Leading and managing Change
By Christopher G. Worley & Yvonne H. Vick
Feb 23rd, 2013
Leading change management involves some simple, but too often forgotten rules. In this article, the authors address a number of practical, powerful, but often ignored principles in managing and leading change. Managing change has become the “silver bullet” in seeking the final component of successfully managing strategy, process, people and culture in most modern organizations. Managing change well is a continuous and ongoing combination of art and science that assures alignment of an organization’s strategies, structures, and processes. The authors uses three successful companies: JP Morgan Chase’s Global Investor Services Division (GIS), American Healthways, and Microsoft to apply their opinions and principles. There are six principles that authors point out as the issues during the managing the changes in business: do no harm; all change involves personal choice; the relationship between change and performance is not instantaneous; connect change to business strategy; involvement breeds commitment; and any good change effort results in increased capacity to face change in the future.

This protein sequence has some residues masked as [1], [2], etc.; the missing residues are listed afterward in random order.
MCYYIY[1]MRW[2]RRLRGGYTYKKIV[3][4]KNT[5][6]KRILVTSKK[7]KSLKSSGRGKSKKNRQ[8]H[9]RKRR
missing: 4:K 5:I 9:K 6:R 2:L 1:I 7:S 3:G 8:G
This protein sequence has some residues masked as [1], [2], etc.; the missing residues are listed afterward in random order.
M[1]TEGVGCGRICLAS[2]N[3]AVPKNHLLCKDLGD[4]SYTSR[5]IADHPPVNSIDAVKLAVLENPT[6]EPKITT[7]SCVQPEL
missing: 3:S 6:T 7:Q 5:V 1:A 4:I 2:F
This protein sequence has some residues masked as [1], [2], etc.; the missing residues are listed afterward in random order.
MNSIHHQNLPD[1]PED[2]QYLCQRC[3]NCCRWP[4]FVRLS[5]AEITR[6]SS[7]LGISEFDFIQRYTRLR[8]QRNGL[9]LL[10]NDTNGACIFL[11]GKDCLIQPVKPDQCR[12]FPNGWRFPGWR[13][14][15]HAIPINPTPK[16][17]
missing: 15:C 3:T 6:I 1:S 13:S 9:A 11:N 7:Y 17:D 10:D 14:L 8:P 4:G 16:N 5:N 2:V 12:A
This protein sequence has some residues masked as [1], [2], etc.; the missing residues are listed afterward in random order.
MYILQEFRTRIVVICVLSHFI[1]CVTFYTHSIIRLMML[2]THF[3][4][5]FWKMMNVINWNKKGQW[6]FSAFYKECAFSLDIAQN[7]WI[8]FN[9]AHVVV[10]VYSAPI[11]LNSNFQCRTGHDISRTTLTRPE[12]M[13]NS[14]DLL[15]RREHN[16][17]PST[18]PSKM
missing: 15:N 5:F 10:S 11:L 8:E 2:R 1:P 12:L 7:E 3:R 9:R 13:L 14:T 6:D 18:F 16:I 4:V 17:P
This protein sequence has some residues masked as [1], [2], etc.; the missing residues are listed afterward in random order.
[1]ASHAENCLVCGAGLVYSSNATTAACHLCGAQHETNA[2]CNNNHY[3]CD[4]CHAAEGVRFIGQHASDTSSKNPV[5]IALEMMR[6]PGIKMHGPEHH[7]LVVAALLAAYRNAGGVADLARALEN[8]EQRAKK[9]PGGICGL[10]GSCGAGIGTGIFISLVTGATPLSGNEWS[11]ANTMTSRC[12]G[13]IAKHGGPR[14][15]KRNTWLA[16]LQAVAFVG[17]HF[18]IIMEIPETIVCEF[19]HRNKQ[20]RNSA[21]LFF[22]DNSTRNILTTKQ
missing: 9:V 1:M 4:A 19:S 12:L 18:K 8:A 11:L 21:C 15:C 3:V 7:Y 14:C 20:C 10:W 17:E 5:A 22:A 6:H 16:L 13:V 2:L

In conclusion, organization change is a strategic imperative in today’s global and fast-paced environment. There is much that we know about change that is useful. Unfortunately, managers and leaders in organizations urgently and impatiently clamor for the “latest and greatest ideas.” In their haste, they forget the fundamental and sound principles which are prerequisites for a successful change to occur. Although managing change is difficult, implementing these few tried and true principles can help managers and leaders improve the organization’s success.
In my opinion, good managers in leading their organization changing should have at least eight basic step to process. First of all is establishing a sense of urgency, managers should exam...
Please join StudyMode to read the full document